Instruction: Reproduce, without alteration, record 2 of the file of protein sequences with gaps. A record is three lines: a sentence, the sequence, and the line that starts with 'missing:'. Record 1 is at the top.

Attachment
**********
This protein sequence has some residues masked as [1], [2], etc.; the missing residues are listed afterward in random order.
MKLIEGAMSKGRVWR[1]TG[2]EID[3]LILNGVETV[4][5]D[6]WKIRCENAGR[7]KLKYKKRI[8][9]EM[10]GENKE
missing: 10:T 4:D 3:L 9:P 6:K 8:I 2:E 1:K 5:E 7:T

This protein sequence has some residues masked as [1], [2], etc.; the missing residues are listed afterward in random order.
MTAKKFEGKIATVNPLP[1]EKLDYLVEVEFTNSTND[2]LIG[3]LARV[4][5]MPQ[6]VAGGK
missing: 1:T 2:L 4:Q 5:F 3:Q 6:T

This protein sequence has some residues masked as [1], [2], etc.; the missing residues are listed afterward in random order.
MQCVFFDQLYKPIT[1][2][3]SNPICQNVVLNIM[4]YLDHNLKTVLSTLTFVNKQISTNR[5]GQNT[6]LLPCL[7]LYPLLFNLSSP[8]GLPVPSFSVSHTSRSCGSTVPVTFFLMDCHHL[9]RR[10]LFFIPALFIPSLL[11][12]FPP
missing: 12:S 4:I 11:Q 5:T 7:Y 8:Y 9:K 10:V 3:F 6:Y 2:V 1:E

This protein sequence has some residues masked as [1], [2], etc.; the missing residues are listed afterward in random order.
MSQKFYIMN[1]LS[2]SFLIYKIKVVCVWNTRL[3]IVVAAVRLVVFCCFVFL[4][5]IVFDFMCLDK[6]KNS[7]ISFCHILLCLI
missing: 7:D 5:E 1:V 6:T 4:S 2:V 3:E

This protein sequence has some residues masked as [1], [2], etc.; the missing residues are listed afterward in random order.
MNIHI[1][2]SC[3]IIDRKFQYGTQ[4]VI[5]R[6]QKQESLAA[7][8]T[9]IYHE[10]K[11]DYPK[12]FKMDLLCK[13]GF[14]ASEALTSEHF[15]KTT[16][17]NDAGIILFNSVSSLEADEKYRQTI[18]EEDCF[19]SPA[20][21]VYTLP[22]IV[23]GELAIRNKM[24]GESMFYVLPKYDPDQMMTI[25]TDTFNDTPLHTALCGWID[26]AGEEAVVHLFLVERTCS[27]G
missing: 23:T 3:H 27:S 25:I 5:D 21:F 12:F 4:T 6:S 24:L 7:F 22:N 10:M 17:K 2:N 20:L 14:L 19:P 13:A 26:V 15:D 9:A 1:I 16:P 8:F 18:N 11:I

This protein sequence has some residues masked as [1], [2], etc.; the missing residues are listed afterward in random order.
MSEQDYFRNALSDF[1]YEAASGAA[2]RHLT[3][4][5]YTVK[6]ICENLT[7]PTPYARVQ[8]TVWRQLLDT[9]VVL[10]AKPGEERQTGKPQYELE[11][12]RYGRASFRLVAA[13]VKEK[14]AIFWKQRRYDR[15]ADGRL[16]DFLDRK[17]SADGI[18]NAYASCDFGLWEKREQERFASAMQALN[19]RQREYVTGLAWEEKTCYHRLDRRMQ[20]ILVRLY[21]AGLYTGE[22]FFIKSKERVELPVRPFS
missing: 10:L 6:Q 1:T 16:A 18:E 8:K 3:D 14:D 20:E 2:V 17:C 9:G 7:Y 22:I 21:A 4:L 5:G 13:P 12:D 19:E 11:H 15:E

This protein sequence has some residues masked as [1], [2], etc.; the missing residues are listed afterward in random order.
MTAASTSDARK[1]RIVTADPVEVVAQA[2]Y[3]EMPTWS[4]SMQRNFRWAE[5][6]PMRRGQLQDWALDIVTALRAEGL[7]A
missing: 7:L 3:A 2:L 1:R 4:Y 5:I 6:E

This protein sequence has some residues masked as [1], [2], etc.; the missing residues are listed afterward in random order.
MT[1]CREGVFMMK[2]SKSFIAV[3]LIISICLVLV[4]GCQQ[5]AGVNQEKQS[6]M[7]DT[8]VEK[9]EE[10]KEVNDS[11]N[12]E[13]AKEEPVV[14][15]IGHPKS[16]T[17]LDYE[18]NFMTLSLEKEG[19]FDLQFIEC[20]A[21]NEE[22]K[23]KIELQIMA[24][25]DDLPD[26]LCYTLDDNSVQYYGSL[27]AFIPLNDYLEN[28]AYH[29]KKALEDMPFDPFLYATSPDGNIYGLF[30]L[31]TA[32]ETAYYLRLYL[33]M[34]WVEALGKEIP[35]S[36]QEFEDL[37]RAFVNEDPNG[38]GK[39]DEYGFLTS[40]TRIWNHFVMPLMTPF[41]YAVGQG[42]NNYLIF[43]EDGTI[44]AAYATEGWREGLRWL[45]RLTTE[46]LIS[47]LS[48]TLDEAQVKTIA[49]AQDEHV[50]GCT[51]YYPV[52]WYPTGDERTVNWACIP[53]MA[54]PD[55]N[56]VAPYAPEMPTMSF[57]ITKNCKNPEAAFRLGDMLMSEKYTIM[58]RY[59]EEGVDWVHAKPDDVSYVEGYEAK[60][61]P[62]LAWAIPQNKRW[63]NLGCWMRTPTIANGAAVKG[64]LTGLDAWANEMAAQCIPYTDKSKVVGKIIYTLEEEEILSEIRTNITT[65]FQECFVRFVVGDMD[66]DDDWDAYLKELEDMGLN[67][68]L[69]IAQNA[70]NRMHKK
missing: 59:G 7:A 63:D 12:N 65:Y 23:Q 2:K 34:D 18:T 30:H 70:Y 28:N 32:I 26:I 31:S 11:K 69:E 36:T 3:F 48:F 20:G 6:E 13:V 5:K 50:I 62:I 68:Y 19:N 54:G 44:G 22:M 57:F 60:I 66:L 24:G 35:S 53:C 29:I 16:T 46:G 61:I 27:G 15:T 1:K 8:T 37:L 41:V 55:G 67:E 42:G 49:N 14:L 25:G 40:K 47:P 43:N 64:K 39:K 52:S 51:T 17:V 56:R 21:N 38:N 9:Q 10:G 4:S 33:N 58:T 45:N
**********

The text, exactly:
This protein sequence has some residues masked as [1], [2], etc.; the missing residues are listed afterward in random order.
MTAKKFEGKIATVNPLP[1]EKLDYLVEVEFTNSTND[2]LIG[3]LARV[4][5]MPQ[6]VAGGK
missing: 1:T 2:L 4:Q 5:F 3:Q 6:T